bloggers can have too much influence: Saudi jails Fouad al-Farhan

by Urs E. Gattiker on 2008/01/16 1 views

in e marketing 101 serving a need

caught in a web of censorship
in corporate social media we often focus on ROI – but blogging for freedom, accurate news reporting and people’s rights can hardly be measured using return-on-investment as a benchmark
Searching for freedom, dignity, justice, equality, Shura and all the remaining Islamic values which are missing… may be far more important than achieving an ROI

Blogging has become an interesting past time activity for many people. Some people blog about their hobbies, others blog about their work and some may even be corporate bloggers.In countries where the media may not be as independent and objective as in some countries, bloggers may even have become an important political voice.Now Saudi Arabia has jailed an internet blogger for the first time.  Some may consider Fouad al-Farhan as the ‘dean’ of bloggers in Saudi Arabia. He has gained a reputation as an outspoken and honest commentator on political issues in a nation where few dare broach sensistive issues.

In Saudi Arabia people may not believe newspapers but, instead trust bloggers.On 2007-12-10, security agents entered Fouad al-Farhan’s IT business in Jeddah and took him to his home. The agentes searched his house, took his laptop and are believed to have taken him to the interior ministry’s security service headquarters in the city.

During President Bush’s recent visit to the kingdom, unfortunately, the U.S. president did not bring up the issue of censorship. While the U.S. puts democracy and civil rights on the agenda (e.g., with Iran) this applies whenever it finds this to be convenient.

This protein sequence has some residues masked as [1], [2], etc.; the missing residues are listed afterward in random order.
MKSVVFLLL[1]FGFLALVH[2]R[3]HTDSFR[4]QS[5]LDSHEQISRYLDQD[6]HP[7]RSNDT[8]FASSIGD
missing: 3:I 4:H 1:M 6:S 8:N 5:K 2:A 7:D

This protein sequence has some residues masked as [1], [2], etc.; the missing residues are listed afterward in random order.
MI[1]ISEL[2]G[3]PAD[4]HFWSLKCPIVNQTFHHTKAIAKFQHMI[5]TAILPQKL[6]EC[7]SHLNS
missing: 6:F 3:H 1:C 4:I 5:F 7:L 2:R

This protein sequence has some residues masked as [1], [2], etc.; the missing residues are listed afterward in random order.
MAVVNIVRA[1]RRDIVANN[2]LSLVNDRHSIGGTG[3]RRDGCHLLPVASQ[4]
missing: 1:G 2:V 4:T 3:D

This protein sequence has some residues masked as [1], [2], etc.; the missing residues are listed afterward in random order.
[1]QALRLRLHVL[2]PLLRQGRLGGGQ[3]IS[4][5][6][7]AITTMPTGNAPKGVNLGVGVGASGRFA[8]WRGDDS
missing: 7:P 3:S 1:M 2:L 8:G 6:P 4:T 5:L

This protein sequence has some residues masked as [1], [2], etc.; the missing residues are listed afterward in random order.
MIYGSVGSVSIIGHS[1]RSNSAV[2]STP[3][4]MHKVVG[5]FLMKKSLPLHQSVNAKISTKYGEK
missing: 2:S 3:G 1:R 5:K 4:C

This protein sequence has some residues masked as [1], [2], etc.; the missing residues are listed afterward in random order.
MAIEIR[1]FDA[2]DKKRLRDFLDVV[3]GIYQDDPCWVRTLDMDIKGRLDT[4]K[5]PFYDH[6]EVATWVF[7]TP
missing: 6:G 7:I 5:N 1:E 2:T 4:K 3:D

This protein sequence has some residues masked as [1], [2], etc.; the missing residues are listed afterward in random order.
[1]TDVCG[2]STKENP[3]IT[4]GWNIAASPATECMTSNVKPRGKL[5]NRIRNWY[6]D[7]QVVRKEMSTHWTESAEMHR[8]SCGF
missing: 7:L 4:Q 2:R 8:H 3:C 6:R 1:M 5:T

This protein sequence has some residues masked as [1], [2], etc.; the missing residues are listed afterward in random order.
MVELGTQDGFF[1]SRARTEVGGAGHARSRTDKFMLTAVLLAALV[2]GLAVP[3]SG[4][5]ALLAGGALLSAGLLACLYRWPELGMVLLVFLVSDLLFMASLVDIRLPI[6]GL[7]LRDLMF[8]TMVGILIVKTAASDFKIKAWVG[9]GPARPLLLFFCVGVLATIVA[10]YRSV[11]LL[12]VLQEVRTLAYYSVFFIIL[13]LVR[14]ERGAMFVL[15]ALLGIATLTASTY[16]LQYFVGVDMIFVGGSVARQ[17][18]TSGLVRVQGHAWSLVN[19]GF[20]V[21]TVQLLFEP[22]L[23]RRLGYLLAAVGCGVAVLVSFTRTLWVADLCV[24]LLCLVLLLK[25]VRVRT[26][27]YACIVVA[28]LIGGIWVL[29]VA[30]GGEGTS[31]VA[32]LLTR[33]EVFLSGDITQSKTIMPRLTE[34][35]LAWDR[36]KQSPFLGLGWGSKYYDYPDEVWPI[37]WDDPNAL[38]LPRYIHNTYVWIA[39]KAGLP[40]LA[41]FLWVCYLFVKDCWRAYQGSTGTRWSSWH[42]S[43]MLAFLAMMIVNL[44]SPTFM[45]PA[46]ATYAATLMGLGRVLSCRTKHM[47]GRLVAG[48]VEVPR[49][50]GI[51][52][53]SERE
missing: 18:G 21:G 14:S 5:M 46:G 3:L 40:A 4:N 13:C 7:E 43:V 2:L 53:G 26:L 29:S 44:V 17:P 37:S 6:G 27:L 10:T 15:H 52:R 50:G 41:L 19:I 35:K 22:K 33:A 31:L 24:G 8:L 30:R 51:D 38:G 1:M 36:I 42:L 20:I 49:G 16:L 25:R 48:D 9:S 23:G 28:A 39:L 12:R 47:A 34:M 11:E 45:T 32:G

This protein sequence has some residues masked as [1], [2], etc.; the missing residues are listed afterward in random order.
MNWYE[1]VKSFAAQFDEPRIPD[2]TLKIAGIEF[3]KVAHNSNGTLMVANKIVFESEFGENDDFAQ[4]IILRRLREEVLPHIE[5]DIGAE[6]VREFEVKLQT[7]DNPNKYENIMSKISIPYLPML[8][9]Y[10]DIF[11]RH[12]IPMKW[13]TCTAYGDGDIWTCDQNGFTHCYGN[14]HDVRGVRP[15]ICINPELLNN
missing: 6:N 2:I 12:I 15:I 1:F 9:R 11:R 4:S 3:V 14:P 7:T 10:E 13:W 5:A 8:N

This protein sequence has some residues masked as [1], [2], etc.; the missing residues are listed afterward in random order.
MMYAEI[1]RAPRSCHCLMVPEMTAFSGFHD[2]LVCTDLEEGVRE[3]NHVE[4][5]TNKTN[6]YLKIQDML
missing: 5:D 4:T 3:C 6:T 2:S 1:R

Unfortunately, during talks with the political leaders in Saudi Arabia, neither democracy and civil rights were brought up by the U.S. delegation and Bush in particular. This does, of course, not instill trust in the U.S. foreign policy that seems to be blatantly driven by self-interest…. but what else is new.


You are unlikely to find Fouad’s blog on any power 100 list. Neither has Fouad addressed the ROI issue. Most certainly is that his blogging has not helped his IT business (e.g., by bringing hime more clients). Worst is that his civil rights have been drastically curtailed in a country that does not appear to value people’s civil rights very much.

Fouad Al-Farhan – supporting his release

Fouad Al-Farhan had is blog banned in Saudi in February 2007. He resumed writing in July 2007 against almost continuous harassment.

Oppression grows and festers in silence. Martin Luther King Jr., once famously said that “In the end, we will remember not the words of our enemies, but the silence of our friends.”

So I hope the wheels will start turning and bloggers will continue to force this issue onto our news agendas. Yes Virginia, this may appear to have little to do with benchmarking and measuring a blogs ROI. Nonetheless, it points out that freedom, liberty and peace are all things worth fighting for.

And no, such kinds of blogs surely have a different reason for being than corporate blogs have…. the objective is neither to improve the conversion rate nor sales but to make the larger world no about people’s struggle to defend their human rights.

There is one thing corporate blogs do have in common with those of of the kind of Fouad al-Farhan’s blog – conversation marketing

Fouad’s supporters are trying to get going and maintain the a conversation with people who care about human rights. A corporate blog will try to get a conversation going with people already purchasing the firm’s product(s) and / or those opinion leaders or influential online bloggers that could affect sales (e.g., positive product reviews).

Sounds similar, does it not?


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